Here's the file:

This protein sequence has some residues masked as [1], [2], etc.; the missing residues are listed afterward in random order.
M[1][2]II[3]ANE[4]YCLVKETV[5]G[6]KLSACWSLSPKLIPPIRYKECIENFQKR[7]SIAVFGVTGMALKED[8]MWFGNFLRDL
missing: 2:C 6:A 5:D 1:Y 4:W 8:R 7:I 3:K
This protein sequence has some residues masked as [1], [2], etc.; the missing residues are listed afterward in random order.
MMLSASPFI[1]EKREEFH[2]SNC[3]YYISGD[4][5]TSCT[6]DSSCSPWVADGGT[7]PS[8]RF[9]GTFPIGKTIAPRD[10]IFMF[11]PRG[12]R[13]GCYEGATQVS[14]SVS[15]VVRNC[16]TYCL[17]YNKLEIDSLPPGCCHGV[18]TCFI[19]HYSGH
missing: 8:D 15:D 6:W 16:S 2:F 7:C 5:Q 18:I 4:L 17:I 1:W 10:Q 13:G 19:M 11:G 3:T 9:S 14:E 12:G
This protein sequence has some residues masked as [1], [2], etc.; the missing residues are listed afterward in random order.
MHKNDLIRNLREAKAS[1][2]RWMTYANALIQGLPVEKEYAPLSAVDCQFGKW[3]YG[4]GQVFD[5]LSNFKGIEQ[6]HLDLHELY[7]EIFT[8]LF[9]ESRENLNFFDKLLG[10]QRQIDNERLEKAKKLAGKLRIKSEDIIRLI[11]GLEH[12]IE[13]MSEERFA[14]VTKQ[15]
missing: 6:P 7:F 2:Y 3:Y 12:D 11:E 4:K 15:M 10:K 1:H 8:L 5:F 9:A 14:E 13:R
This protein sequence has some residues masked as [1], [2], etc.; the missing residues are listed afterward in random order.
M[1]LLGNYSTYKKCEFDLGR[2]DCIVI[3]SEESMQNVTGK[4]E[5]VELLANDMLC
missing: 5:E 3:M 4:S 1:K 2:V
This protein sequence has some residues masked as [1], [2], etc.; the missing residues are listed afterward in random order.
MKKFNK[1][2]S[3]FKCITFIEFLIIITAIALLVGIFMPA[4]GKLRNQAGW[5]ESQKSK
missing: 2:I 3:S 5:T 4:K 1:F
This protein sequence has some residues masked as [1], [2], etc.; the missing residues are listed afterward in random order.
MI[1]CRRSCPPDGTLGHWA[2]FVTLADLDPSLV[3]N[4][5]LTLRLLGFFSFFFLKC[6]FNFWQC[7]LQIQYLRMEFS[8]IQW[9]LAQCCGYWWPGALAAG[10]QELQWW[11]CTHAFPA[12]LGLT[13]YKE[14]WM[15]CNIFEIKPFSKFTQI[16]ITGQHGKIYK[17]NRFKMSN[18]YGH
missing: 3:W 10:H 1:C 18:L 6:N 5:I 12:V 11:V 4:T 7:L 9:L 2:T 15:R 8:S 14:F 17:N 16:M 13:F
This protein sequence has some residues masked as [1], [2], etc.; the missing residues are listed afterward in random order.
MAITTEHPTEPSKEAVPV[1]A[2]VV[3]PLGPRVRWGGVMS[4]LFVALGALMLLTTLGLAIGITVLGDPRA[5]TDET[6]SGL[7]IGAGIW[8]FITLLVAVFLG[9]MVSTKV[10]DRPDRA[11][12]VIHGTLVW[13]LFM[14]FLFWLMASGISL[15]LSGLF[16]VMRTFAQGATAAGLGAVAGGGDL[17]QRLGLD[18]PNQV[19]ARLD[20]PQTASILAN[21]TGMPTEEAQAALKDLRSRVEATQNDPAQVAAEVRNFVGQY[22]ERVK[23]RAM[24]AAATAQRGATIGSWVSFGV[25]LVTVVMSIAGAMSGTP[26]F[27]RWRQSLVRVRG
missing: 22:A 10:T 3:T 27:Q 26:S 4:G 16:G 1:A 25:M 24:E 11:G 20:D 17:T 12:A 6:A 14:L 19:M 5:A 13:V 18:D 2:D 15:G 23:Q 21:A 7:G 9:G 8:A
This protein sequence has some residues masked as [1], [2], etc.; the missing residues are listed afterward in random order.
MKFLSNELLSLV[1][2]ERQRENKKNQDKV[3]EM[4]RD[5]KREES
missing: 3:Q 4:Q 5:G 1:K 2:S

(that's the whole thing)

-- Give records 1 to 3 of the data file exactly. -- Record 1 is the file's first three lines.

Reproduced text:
This protein sequence has some residues masked as [1], [2], etc.; the missing residues are listed afterward in random order.
M[1][2]II[3]ANE[4]YCLVKETV[5]G[6]KLSACWSLSPKLIPPIRYKECIENFQKR[7]SIAVFGVTGMALKED[8]MWFGNFLRDL
missing: 2:C 6:A 5:D 1:Y 4:W 8:R 7:I 3:K
This protein sequence has some residues masked as [1], [2], etc.; the missing residues are listed afterward in random order.
MMLSASPFI[1]EKREEFH[2]SNC[3]YYISGD[4][5]TSCT[6]DSSCSPWVADGGT[7]PS[8]RF[9]GTFPIGKTIAPRD[10]IFMF[11]PRG[12]R[13]GCYEGATQVS[14]SVS[15]VVRNC[16]TYCL[17]YNKLEIDSLPPGCCHGV[18]TCFI[19]HYSGH
missing: 8:D 15:D 6:W 16:S 2:F 7:C 5:Q 18:I 4:L 17:I 1:W 10:Q 13:G 19:M 11:G 3:T 9:S 14:E 12:G
This protein sequence has some residues masked as [1], [2], etc.; the missing residues are listed afterward in random order.
MHKNDLIRNLREAKAS[1][2]RWMTYANALIQGLPVEKEYAPLSAVDCQFGKW[3]YG[4]GQVFD[5]LSNFKGIEQ[6]HLDLHELY[7]EIFT[8]LF[9]ESRENLNFFDKLLG[10]QRQIDNERLEKAKKLAGKLRIKSEDIIRLI[11]GLEH[12]IE[13]MSEERFA[14]VTKQ[15]
missing: 6:P 7:F 2:Y 3:Y 12:D 11:E 4:K 15:M 10:K 1:H 8:L 5:F 9:A 14:E 13:R